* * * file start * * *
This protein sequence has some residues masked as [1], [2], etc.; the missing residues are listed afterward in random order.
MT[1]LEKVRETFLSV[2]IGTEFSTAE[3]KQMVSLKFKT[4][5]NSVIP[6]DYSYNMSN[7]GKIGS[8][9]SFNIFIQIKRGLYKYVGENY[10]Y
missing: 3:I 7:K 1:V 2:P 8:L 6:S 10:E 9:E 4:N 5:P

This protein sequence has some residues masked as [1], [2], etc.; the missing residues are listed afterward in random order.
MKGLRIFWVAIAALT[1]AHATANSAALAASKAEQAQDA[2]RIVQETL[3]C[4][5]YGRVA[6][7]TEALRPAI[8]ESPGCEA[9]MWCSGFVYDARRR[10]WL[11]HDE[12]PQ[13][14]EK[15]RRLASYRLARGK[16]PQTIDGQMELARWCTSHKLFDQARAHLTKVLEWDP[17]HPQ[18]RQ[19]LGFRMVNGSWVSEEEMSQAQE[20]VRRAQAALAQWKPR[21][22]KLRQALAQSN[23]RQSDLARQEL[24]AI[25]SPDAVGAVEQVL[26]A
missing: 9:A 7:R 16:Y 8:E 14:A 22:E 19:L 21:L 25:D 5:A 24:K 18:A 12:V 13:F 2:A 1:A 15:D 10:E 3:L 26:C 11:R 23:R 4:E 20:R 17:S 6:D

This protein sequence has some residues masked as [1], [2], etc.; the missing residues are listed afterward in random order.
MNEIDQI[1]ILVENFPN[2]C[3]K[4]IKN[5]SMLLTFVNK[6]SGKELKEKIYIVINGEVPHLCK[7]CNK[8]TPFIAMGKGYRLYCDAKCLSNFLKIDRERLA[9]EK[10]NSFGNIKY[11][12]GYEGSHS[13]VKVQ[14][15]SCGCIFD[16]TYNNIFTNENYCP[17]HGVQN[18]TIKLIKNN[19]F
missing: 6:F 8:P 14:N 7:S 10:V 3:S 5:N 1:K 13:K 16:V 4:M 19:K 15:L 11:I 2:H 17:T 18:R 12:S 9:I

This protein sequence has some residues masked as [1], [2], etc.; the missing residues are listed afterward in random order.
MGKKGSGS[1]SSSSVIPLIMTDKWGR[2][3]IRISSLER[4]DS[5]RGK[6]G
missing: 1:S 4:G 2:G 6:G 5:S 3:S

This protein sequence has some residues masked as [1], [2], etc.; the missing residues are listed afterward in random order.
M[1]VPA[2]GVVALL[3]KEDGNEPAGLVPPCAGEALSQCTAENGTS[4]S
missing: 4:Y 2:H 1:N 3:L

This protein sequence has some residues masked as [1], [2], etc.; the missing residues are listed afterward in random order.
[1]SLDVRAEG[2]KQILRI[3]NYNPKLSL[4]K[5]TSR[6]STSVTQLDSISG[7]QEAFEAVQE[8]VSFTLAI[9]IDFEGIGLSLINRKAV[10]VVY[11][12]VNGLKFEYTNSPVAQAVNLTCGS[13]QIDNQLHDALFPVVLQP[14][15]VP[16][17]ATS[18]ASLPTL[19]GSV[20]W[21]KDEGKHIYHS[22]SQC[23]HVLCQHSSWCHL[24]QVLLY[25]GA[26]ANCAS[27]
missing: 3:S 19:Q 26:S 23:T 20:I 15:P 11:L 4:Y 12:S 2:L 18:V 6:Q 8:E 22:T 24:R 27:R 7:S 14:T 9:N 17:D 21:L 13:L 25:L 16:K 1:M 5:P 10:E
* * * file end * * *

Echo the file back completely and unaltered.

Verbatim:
This protein sequence has some residues masked as [1], [2], etc.; the missing residues are listed afterward in random order.
MT[1]LEKVRETFLSV[2]IGTEFSTAE[3]KQMVSLKFKT[4][5]NSVIP[6]DYSYNMSN[7]GKIGS[8][9]SFNIFIQIKRGLYKYVGENY[10]Y
missing: 3:I 7:K 1:V 2:P 8:L 6:S 10:E 9:E 4:N 5:P

This protein sequence has some residues masked as [1], [2], etc.; the missing residues are listed afterward in random order.
MKGLRIFWVAIAALT[1]AHATANSAALAASKAEQAQDA[2]RIVQETL[3]C[4][5]YGRVA[6][7]TEALRPAI[8]ESPGCEA[9]MWCSGFVYDARRR[10]WL[11]HDE[12]PQ[13][14]EK[15]RRLASYRLARGK[16]PQTIDGQMELARWCTSHKLFDQARAHLTKVLEWDP[17]HPQ[18]RQ[19]LGFRMVNGSWVSEEEMSQAQE[20]VRRAQAALAQWKPR[21][22]KLRQALAQSN[23]RQSDLARQEL[24]AI[25]SPDAVGAVEQVL[26]A
missing: 9:A 7:R 16:Y 8:E 14:A 22:E 19:L 21:L 25:D 5:A 24:K 18:A 12:V 13:F 2:A 1:A 15:D 10:E 3:L 26:C 11:R 23:R 4:E 20:R 17:S 6:D

This protein sequence has some residues masked as [1], [2], etc.; the missing residues are listed afterward in random order.
MNEIDQI[1]ILVENFPN[2]C[3]K[4]IKN[5]SMLLTFVNK[6]SGKELKEKIYIVINGEVPHLCK[7]CNK[8]TPFIAMGKGYRLYCDAKCLSNFLKIDRERLA[9]EK[10]NSFGNIKY[11][12]GYEGSHS[13]VKVQ[14][15]SCGCIFD[16]TYNNIFTNENYCP[17]HGVQN[18]TIKLIKNN[19]F
missing: 6:F 8:P 14:N 7:S 10:V 3:S 5:N 1:K 13:K 16:V 4:M 19:K 15:L 11:I 2:H 17:T 18:R 12:S 9:I

This protein sequence has some residues masked as [1], [2], etc.; the missing residues are listed afterward in random order.
MGKKGSGS[1]SSSSVIPLIMTDKWGR[2][3]IRISSLER[4]DS[5]RGK[6]G
missing: 1:S 4:G 2:G 6:G 5:S 3:S

This protein sequence has some residues masked as [1], [2], etc.; the missing residues are listed afterward in random order.
M[1]VPA[2]GVVALL[3]KEDGNEPAGLVPPCAGEALSQCTAENGTS[4]S
missing: 4:Y 2:H 1:N 3:L

This protein sequence has some residues masked as [1], [2], etc.; the missing residues are listed afterward in random order.
[1]SLDVRAEG[2]KQILRI[3]NYNPKLSL[4]K[5]TSR[6]STSVTQLDSISG[7]QEAFEAVQE[8]VSFTLAI[9]IDFEGIGLSLINRKAV[10]VVY[11][12]VNGLKFEYTNSPVAQAVNLTCGS[13]QIDNQLHDALFPVVLQP[14][15]VP[16][17]ATS[18]ASLPTL[19]GSV[20]W[21]KDEGKHIYHS[22]SQC[23]HVLCQHSSWCHL[24]QVLLY[25]GA[26]ANCAS[27]
missing: 3:S 19:Q 26:S 23:T 20:I 15:P 11:L 4:Y 12:S 2:L 18:V 6:Q 8:E 22:T 24:R 27:R 7:S 14:T 9:N 17:D 21:L 13:L 25:L 16:K 1:M 5:P 10:E